Backfill the hole with soil and water well to ensure that the soil settles around the roots of the plant. You can add a small amount of slow-release fertiliser if your soil is really poor but this is not necessary for most soil types.

How to care for Lomandra longifolia

For time-poor gardeners, this is one of those plants that you can just plant and forget. It will thrive without any special attention. 

Lomandra longifolia | Plant care
Lomandra longifolia / Photo by Daderot / Wikimedia / CC0 1.0

However, because I like to rejuvenate my plants on an annual basis, I will cut back the foliage in late autumn or early winter. This also helps to neaten up the plants and will encourage new fresh growth. Generally, I just use a pair of manual hedging shears to cut back all the leaves by about half. 

I do this after I’ve removed the spent flower spikes and seeds which will just pull away from the plant easily. I also pull away any dead leaves to really spruce up the plants.

You don’t have to do this annually – once every two years is fine. However, if you don’t mind how the plant looks growing naturally, this pruning is not an absolute necessity. After all, these plants never get pruned in their natural environment.

Lomandra longifolia problems, pests and diseases

You’ll be happy to know that Lomandra longifolia is virtually problem free. The only problem you might come across is if your plant is growing in waterlogged soils that never drain fully.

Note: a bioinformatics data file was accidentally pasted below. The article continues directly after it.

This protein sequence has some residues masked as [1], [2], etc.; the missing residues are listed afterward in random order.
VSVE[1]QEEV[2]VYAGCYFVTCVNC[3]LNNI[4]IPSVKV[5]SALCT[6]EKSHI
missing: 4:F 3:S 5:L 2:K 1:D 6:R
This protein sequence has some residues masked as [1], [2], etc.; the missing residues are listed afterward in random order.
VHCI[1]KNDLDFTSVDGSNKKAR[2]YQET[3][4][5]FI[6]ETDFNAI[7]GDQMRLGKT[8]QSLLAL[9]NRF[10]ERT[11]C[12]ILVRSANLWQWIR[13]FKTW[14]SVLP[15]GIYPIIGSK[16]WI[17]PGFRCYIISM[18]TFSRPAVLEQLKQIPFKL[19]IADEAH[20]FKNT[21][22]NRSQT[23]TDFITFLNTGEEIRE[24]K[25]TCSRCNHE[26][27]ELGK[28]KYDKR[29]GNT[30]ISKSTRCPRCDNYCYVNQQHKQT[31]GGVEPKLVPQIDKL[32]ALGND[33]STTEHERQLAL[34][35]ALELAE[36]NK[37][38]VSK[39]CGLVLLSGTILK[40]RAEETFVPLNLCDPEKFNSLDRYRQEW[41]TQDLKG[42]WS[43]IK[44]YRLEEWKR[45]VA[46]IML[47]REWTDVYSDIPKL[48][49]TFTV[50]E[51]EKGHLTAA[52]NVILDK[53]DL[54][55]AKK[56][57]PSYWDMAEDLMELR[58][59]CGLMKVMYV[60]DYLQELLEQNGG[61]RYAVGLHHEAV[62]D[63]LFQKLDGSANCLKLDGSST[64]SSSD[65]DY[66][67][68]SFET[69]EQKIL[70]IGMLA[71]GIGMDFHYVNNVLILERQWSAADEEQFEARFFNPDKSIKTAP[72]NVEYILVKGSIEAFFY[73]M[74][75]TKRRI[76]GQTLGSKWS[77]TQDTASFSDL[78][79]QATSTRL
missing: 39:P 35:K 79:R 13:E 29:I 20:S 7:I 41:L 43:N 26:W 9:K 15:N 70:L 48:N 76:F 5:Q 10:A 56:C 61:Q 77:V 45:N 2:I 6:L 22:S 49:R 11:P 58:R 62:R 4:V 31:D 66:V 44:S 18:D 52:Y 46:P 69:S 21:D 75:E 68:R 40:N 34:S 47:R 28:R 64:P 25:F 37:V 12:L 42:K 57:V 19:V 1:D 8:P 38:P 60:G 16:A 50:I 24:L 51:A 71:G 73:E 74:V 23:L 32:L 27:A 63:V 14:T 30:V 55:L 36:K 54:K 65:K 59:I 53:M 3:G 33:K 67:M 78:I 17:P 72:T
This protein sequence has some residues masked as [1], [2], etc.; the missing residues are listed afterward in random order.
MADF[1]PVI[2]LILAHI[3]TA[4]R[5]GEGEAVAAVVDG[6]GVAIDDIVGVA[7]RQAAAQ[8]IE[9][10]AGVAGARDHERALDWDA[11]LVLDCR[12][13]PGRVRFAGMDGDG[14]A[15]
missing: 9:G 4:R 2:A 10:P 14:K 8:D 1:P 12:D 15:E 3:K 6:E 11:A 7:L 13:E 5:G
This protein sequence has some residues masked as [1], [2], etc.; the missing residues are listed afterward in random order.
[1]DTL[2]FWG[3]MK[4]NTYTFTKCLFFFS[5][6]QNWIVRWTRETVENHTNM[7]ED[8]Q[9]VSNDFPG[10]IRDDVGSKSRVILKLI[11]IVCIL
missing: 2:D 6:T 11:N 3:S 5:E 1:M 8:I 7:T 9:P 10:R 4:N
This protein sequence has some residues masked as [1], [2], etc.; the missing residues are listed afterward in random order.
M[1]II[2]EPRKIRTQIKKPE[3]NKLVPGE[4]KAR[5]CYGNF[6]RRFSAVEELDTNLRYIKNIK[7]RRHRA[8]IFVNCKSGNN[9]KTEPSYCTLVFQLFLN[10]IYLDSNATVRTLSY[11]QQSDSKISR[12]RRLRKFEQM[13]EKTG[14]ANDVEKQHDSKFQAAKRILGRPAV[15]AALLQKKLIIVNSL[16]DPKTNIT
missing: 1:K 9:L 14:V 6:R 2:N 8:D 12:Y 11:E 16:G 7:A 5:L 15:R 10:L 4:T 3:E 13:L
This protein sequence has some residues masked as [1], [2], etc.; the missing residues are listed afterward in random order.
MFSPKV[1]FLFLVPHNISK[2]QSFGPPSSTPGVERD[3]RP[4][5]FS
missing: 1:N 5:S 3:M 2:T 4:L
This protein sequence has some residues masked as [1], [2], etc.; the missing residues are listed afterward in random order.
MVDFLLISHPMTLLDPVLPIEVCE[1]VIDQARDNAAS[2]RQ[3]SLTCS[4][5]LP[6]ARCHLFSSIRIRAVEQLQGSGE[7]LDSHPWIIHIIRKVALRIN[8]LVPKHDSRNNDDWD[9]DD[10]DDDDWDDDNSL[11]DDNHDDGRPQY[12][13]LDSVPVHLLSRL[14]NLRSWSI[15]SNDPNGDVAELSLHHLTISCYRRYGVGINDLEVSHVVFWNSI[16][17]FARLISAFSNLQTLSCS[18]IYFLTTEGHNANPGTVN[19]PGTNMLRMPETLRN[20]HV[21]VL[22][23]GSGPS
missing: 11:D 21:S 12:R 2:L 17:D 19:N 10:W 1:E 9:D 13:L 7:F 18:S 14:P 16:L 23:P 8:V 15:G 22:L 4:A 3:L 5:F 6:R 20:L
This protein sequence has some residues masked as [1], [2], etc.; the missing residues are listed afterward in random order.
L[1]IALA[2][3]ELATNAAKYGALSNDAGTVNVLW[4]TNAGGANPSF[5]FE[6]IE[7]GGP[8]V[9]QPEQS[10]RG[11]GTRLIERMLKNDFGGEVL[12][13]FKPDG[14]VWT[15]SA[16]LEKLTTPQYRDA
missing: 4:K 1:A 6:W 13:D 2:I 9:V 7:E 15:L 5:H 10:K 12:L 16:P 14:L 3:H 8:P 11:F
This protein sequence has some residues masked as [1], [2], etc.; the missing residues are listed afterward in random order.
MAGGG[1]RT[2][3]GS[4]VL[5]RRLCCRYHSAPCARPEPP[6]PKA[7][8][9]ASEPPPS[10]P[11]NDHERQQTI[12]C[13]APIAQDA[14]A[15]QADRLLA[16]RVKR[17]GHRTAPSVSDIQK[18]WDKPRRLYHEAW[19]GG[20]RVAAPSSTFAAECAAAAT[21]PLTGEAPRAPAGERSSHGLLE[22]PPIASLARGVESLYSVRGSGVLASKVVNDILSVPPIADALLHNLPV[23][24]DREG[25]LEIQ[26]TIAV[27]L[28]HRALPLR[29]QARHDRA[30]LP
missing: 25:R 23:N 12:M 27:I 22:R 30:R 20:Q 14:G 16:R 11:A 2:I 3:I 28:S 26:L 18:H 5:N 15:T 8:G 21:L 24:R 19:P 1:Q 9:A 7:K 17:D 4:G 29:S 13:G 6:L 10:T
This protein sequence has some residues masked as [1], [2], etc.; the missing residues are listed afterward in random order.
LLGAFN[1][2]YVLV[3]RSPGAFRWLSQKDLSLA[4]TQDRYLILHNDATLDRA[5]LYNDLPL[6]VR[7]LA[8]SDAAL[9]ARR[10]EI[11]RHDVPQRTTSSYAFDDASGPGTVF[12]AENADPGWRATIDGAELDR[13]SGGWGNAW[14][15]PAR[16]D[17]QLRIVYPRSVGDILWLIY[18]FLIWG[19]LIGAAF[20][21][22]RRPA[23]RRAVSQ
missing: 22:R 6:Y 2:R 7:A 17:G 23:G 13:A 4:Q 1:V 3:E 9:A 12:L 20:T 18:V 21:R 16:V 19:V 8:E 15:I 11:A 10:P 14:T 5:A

These types of growing conditions can cause the growth of a root rot fungus that will eventually kill your plants.


How quickly does Lomandra grow?

Lomandra is a very fast-growing and hardy plant suitable for a variety of garden situations. 

Are Lomandras invasive?

No, Lomandras are not invasive as they’re tufted plants that will only grow to a certain width. However, the seeds do germinate quite readily but it’s unlikely that these will spread around your garden.

What can I plant next to Lomandra?

You can plant other native or even non-native plants next to your Lomandra that enjoy the same growing conditions. Ideally, choose shrubs that will grow taller than the Lomandra to create some height and interest around your garden.

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Annette Hird

Annette Hird is a gardening expert with many years of experience in a range of gardening related positions. She has an Associate Diploma of Applied Science in Horticulture and has worked in a variety of production nurseries, primarily as a propagator. She has also been responsible for a large homestead garden that included lawn care, fruit trees, roses and many other ornamental plants. More recently, Annette has concentrated on improving the garden landscape of the homes that she has lived in and focused a lot of energy on growing edible plants as well. She now enjoys sharing her experience and knowledge with others by writing articles about all facets of gardening and growing plants.